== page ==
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Er, no. We design tall buildings to flex during earthquakes at two levels. One is very minor – the building sways for a while, initially absorbing some of the energy, then dispersing it over hours. At the second level, buildings permanently deform. We design in structural connections, typically with steel, which deform in controlled ways, under high loads. This is very comparable to how cars have “crumple zones” to protect occupants during crashes. We do this to prevent the two “killers” in earthquakes – building collapse and fires.
And similar to a car where its crumple zones have been crumpled, buildings that have deformed in this way during an earth quake are “totaled”. In part, that’s because the structural frame has been damaged (intentionally), but it’s also because of the amount of damage done throughout the building. The structural frame is the minority of the cost of a building. All the other stuff (windows, interior finishes, pipes/ducts, etc.) make up the majority of the cost, and when a building is subjected to such high loads that parts of its frame deform, there will be extensive damage to those other elements.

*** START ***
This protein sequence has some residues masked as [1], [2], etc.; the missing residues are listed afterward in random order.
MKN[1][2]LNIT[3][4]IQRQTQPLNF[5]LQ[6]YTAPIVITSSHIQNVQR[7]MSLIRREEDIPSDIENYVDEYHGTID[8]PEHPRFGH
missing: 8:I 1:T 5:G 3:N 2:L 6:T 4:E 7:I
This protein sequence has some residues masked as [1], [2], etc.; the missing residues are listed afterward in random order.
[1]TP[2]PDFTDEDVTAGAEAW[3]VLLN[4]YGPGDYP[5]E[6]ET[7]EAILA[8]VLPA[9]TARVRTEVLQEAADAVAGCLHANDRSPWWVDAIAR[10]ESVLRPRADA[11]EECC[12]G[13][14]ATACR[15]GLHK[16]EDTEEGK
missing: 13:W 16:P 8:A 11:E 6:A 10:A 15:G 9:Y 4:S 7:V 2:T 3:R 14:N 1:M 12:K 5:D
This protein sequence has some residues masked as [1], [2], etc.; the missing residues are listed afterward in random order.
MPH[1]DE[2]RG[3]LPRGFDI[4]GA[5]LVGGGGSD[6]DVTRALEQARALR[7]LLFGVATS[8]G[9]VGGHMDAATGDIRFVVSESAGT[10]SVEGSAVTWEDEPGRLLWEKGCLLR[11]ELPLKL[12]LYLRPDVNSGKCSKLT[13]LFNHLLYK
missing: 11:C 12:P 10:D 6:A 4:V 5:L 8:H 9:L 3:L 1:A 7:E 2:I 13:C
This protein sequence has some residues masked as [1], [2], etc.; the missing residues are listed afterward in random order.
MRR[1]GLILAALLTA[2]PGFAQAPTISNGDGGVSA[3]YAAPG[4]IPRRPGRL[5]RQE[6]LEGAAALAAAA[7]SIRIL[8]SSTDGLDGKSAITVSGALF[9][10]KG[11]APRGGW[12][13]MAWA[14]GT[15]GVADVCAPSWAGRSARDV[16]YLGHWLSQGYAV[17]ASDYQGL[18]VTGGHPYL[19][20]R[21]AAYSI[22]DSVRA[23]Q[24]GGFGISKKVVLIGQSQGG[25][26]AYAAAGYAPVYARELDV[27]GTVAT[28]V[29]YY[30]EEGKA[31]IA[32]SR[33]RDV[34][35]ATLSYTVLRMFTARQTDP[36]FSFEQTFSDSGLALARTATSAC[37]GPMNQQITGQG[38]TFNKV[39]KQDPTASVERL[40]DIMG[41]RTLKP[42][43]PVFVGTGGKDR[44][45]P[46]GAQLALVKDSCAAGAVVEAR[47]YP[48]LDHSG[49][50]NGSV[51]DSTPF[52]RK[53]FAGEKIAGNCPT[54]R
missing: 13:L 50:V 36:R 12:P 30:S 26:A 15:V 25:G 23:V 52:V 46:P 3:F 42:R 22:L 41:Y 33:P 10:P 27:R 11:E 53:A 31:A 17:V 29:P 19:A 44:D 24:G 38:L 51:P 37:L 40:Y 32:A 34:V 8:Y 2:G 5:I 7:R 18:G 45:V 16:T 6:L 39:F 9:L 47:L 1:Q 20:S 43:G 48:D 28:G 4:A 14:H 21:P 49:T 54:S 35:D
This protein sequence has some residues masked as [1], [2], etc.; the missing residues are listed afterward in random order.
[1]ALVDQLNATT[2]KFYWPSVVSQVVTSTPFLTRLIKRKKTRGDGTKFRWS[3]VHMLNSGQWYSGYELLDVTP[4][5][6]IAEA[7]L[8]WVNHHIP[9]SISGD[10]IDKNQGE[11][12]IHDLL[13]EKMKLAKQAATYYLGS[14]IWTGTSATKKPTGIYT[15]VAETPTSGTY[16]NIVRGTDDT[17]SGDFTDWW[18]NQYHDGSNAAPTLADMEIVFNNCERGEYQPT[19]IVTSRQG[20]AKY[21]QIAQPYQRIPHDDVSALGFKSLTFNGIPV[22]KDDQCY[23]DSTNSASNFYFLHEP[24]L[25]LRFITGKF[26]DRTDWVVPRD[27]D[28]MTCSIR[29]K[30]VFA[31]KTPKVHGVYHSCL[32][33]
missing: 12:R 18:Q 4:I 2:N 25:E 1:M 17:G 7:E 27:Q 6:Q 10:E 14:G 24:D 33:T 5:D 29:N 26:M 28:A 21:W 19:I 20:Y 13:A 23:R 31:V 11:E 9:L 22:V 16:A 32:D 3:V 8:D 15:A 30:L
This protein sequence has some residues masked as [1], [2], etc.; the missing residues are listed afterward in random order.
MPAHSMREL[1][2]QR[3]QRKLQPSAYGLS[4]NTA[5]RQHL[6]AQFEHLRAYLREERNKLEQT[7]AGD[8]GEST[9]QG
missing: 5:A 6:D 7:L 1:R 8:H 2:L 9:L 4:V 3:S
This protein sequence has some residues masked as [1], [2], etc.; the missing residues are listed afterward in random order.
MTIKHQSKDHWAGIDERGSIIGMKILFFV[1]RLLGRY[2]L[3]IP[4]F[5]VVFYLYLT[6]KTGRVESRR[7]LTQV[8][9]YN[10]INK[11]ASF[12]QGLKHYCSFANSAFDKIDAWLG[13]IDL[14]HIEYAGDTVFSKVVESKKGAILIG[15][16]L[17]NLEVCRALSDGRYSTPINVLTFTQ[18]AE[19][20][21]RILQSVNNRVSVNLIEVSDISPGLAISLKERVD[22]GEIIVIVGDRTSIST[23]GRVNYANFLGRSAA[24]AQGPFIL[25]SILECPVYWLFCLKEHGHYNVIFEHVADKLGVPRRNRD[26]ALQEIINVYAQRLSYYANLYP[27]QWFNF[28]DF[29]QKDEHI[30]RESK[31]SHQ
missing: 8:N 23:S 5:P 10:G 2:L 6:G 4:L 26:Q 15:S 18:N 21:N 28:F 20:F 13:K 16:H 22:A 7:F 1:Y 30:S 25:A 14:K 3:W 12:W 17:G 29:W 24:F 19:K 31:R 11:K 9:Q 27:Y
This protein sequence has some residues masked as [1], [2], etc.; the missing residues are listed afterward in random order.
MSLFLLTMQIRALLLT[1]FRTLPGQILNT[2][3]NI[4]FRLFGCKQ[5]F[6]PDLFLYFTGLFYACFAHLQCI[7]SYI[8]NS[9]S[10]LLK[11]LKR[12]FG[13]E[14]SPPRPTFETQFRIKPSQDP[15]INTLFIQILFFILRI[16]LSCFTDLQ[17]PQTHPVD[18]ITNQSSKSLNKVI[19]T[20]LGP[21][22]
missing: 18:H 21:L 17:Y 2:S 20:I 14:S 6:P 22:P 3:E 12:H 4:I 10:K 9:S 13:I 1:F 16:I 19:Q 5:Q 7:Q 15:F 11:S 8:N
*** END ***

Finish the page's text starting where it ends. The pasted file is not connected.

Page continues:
Better structural frames – both stronger and better at crumpling to deal with the physical loads of the earthquake – won’t save the expensive stuff, so buildings will still be totaled in strong earthquakes, but fewer people will be hurt/killed.